Petitioner made two arguments as to why it could not have raised Estrin earlier, both of which were rejected by the Board. First, Petitioner argued that it was not aware of Estrin at the time it filed the prior ’587 IPR petition. However, the Board disagreed, stating that the legislative history does not limit “what reasonably could have been raised” only to art which Petitioner itself was in fact aware. Second, Petitioner contended that it could not have anticipated certain arguments made by Patent Owner in the earlier proceeding that “opened the door” for Petitioner to assert Estrin in the later petition. The Board disagreed with this position as well, noting that Petitioner cited no authority to support its contentions, and that the proper focus was on what a diligent searcher could be expected to discover, not whether Petitioner could foresee how Patent Owner would argue its case.11 As a result of the estoppel determination, the Board ruled that Petitioner cannot participate in the rest of the proceeding.12
Finally, the Board turned to the question of terminating the ’465 IPR. Considering the estoppel provisions, the Board noted that §315(e)(1), like §325(e)(1), neither prohibits the Board from reaching a final decision nor mandates that the Board reach a final decision; rather, the statute only limits action by a petitioner in requesting or maintaining a petition.13Citing Rule 42.72, the Board stated that it “may” terminate a proceeding without reaching a final decision “where appropriate.” Under the “totality of the circumstances,” including the fact that oral argument was requested but not yet held, and no final decision had been reached, the Board determined that it was appropriate to terminate the proceeding without proceeding to render a final written decision – despite Petitioner’s argument that the record was fully developed.14
Background. CBM2015-00124 (“the ’124 CBM”) involved a challenge to a number of claims of the ’317 patent, including claims 1, 6-8, 12-13 and 16, under section 101, and also claim 13 under section 112.15 Petitioner had previously challenged these same claims of the ’317 patent in CBM2014-00112 (“the ’112 CBM”). Before trial was instituted in the ’124 CBM, the Board on September 25, 2015 issued a final written decision in the prior ’112 CBM, ruling that claims 1, 6-8, 12-13 and 16 of the ’317 patent are unpatentable under section 103.
Ruling on Estoppel. Using analysis similar to that in CBM2015-00015 (discussed above), the Board ruled that Petitioner was estopped from challenging claims 1, 6-8, 12-13 and 16 of the’317 patent in the later ’124 CBM. Despite Petitioner’s arguments, the Board found that Petitioner could have raised grounds under section 101 or 112 in the earlier CBM proceeding. Accordingly, the Board denied instituting trial on these claims in the ’124 CBM under §325(e)(1) (but did not apply estoppel to other challenged claims in this proceeding).16
Implications of the Estoppel Rulings:
First, following legislative history and prior PTAB caselaw, the PTAB reaffirmed that it will apply a broad reading of the potential scope of estoppel, to include prior art that a “skilled searcher” could have discovered conducting a “diligent search.” Thus, the Board rejected arguments that a prior art reference was unknown to the patent challenger, and ruled that estoppel barred the challenge because the patent owner provided evidence that a skilled searcher could have discovered the reference with a thorough prior art search using a known IEEE technical database. This demonstrates the Board’s willingness to put teeth behind the estoppel provisions, provided that the patent owner establishes through evidence that the prior art grounds could have been discovered earlier through a diligent search.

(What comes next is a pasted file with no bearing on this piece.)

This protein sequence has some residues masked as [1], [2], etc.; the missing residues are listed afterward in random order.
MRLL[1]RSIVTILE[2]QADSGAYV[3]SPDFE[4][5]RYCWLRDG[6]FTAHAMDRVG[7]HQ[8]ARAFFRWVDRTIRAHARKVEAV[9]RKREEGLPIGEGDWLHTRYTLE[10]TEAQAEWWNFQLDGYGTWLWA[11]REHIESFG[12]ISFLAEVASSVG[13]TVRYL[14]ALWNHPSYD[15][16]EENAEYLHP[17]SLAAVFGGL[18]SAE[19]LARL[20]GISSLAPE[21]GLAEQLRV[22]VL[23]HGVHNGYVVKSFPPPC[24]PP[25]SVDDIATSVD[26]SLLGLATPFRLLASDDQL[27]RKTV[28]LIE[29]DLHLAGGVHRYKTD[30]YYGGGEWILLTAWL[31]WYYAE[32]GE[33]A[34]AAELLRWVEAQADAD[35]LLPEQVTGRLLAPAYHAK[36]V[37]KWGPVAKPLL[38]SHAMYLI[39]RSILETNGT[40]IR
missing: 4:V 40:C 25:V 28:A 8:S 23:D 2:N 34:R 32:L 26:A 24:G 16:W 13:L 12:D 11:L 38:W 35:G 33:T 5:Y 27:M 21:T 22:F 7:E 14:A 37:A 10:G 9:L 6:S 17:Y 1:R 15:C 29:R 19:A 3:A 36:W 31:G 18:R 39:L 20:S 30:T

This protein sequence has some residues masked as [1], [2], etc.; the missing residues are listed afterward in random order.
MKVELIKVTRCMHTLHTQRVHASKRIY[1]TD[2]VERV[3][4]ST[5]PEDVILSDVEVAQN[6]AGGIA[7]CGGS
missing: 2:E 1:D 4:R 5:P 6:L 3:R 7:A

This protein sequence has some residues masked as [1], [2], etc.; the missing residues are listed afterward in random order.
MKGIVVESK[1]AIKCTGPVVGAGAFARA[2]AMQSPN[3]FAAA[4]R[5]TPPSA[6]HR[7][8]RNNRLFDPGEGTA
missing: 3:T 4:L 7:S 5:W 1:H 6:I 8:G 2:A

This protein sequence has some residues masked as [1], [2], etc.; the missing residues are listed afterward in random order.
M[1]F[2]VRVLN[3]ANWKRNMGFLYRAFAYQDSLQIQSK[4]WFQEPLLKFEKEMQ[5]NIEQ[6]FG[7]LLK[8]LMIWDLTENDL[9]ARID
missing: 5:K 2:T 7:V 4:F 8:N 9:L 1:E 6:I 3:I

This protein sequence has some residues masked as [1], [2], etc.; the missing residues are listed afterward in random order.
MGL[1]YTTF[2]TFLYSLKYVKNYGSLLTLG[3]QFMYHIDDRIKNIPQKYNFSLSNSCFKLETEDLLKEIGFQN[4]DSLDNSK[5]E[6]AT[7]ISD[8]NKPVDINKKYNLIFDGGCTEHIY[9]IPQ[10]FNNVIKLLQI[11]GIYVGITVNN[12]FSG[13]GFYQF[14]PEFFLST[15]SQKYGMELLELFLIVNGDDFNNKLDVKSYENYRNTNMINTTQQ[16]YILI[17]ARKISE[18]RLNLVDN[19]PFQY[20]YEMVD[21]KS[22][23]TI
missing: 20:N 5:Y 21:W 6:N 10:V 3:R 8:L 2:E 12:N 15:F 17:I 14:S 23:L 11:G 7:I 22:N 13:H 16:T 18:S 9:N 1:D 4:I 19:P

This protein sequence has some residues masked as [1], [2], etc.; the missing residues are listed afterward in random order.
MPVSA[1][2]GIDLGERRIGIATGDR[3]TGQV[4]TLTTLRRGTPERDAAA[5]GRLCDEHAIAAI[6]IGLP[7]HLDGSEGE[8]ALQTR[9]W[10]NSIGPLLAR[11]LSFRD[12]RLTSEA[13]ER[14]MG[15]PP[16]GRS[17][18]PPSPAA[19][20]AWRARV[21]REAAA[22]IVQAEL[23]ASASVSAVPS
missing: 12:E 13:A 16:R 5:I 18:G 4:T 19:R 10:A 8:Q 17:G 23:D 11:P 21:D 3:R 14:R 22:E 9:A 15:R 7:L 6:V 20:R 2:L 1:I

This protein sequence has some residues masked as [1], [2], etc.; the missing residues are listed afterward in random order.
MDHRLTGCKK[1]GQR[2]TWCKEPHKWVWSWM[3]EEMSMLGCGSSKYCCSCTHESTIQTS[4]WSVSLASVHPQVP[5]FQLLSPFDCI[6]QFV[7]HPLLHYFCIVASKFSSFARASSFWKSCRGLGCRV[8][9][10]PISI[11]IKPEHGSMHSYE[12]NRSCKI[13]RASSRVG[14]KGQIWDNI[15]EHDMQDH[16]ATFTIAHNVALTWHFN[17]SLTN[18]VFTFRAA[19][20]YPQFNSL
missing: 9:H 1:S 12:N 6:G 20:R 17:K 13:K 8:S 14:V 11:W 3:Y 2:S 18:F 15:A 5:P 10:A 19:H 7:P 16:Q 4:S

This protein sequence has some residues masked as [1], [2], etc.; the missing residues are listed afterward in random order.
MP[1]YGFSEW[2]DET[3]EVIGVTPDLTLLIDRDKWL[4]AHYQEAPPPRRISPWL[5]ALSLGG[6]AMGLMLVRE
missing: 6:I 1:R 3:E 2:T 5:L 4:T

Second, the Board applied estoppel to preclude a petitioner from maintaining section 101 and 112 grounds in a second CBM petition following a final written decision in a prior CBM proceeding under §325(e)(1). Thus, a party challenging a patent in CBM proceedings would be well advised to include any potential section 101 or 112 grounds in the earliest-filed CBM petition, or risk being estopped from raising such grounds in a later CBM petition. Of note, however, a final decision in a prior IPR proceeding should not result in estoppel (in a later CBM) for grounds under section 101 or 112, since those grounds cannot be raised in an IPR. Similarly, a final written decision in a prior CBM proceeding should not result in estoppel (in a later IPR) for grounds under section 102(e) or 102(g), since those grounds cannot be raised in a CBM.
Third, the Board has made clear that, even if estoppel applies to bar a petitioner from further participation, it will not necessarily prevent the Board from continuing the proceeding and reaching a final decision. In two of the decisions discussed above, the proceedings were at a similar stage (trial instituted, record completed but before oral argument), yet the Board reached opposite conclusions as to whether the proceedings should be terminated. The main difference was that, in the decision where the Board declined to order termination, there were a series of related proceedings that remained to be argued and decided (and claims remained in the ’016 CBM).
Finally, as demonstrated by the ’124 CBM decision, the Board will clearly use estoppel as a basis for denying institution of trial in a later petition for those claims that are subject to a final written decision in a prior proceeding that predates the institution decision. In contrast to the other post-institution decisions, it appears highly likely that the Board will simply decline to institute trial when estoppel is triggered prior to the institution decision based on the early stage of a such case.